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If we accept the analysis of the researchers at the Jaffee Center for Strategic Studies, it appears Israel's strategic standing has never been better. The Middle East Strategic Balance report, published by the center last week, can engender a feeling of great satisfaction. The qualitative military gap between Israel and its neighbors has widened and Israel's deterrent power has grown. In fact, Israel is no longer in real danger. The threat of terror still exists, but it is not existential; the Israel Defense Forces and the Shin Bet security service have managed to rein it in to a great extent. The future may contain an Iranian nuclear threat, but it will apparently be quite some time before it comes to the fore.

Syria has been weakened and is now isolated, center director Zvi Shtauber writes in the introduction to the report. Relations with Egypt have improved over the past year. A strategic agreement has been signed between the two countries under which Egypt will supply Israel with a respectable amount of natural gas. Egypt has also accepted a position of mediator between Israel and the Palestinians. The peace agreement with Jordan is very stable; Israel and Jordan have become strategic allies and security cooperation is important to both countries. The conquest of Iraq erased the long-time threat from the "eastern front."

The disengagement has ushered in a period of grace for Israel in its relations with Europe. "The European countries have begun over this year to show greater understanding of Israel's policies. They have begun to weigh more positively the role of the European Union in promoting an arrangement between Israel and the Palestinians," according to the report.

The strategic relations between Israel and the United States are better than ever; not only is the Bush administration not really pressuring Israel to move ahead with the agreement with the Palestinians, it has actually given Israel a free hand when it comes to fighting terror.

Developments in the Palestinian Authority have also contributed to the improvement in the security situation. The death of Yasser Arafat and the succession of Mahmoud Abbas symbolize the beginning of a new and better era.

In addition, the winds of progress, though moderate at this stage, are blowing in the Middle East, carrying the hope of continued democratization in the region. Democratic regimes are likely to push for the completion of the process of coming to terms with Israel's existence.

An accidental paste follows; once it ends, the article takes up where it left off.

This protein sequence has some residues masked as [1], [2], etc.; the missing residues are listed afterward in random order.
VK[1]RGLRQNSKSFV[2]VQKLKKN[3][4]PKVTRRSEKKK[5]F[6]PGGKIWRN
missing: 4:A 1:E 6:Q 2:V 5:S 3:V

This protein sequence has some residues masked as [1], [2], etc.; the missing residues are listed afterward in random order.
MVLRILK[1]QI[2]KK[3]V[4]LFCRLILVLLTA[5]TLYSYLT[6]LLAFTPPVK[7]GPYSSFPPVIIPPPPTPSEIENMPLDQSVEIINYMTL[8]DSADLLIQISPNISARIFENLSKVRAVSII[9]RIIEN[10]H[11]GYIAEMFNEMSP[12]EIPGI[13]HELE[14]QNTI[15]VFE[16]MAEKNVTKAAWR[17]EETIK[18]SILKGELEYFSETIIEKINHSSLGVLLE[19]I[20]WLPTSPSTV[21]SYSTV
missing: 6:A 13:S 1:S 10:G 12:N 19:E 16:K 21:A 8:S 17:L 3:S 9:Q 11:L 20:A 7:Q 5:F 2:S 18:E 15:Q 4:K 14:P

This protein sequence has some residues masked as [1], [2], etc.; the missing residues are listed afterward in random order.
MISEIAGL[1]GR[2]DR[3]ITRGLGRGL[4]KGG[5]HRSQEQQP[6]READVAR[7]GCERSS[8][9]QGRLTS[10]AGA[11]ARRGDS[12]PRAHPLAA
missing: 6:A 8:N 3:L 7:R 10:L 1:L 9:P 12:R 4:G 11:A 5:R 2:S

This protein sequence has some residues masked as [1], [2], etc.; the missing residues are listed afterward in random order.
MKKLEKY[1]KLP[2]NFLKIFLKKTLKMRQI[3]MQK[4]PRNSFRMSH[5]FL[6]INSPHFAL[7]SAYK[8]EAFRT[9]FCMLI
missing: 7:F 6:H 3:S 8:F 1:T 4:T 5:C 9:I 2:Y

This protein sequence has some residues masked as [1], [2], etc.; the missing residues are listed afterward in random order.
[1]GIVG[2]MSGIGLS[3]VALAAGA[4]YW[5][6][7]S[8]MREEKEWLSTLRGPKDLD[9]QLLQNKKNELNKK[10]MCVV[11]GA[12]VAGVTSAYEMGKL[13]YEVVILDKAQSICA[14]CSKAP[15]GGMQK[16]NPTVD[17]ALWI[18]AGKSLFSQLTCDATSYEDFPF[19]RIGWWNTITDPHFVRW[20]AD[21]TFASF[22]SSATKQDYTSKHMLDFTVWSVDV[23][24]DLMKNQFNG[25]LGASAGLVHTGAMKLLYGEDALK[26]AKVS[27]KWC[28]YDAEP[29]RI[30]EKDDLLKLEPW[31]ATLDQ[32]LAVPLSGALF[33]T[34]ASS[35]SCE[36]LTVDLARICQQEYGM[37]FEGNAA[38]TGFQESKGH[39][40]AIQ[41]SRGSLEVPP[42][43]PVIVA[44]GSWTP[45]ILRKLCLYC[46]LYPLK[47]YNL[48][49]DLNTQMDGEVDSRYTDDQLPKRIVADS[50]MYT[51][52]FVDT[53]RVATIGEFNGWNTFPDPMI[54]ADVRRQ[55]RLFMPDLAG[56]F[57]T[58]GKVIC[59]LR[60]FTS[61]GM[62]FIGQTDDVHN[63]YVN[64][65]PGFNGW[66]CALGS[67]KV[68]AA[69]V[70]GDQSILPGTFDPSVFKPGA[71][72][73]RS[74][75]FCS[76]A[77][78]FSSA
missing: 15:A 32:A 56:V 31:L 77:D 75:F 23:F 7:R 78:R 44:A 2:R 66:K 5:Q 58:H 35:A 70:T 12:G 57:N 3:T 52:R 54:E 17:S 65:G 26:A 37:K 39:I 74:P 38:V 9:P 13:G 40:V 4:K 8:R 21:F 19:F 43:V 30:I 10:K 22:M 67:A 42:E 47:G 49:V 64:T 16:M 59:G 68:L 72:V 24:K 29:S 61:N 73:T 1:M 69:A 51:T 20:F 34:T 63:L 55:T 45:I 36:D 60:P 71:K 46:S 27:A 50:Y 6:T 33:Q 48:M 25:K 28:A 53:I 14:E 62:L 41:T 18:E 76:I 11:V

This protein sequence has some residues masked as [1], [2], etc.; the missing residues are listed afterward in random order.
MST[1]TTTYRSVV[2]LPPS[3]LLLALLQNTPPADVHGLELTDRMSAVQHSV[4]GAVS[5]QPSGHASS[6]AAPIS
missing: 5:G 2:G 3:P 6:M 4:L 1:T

With regard to Iran, its declarations and acts show it is determined to obtain nuclear weapons. Israel has chosen at this point to keep a low profile, and has agreed to leave the matter to the Europeans, who are trying to reach an accord with the Iranian regime on the cessation of its nuclear program. However, even if these attempts fail, a rather long time will pass before the Iranians have nuclear weapons, and an even longer time will pass until it can develop a bomb that it can place on the head of a ballistic missile. If Iran does obtain nuclear weapons, a deterrent balance is likely to develop between it and Israel that will neutralize the treat.

So, if our situation is so good, why does Israel continue to invest so heavily in security - much more than any of its neighbors? The Jaffee Center does not ask this question, but it is begged by the data it presents. In absolute terms, Israel's spending on security is three times that of Egypt, more than six times that of Syria, more than 12 times that of Jordan and twice that of Iran. Not to mention security spending as part of the GDP, which is about five times that of Egypt and three times that of Iran.

The combination of clear military superiority, based among other things on preferable military equipment, both in quality and quantity, and a much-improved geostrategic status should lead to a decision to significantly cut security spending and create a new security concept that costs much less than the present one. Unfortunately, these two things are not happening. The defense minister should have a good look at the report so as to recall what he certainly knows well. There is quite a significant source of money that can solve a great many of the problems of poverty that are keeping us awake at night.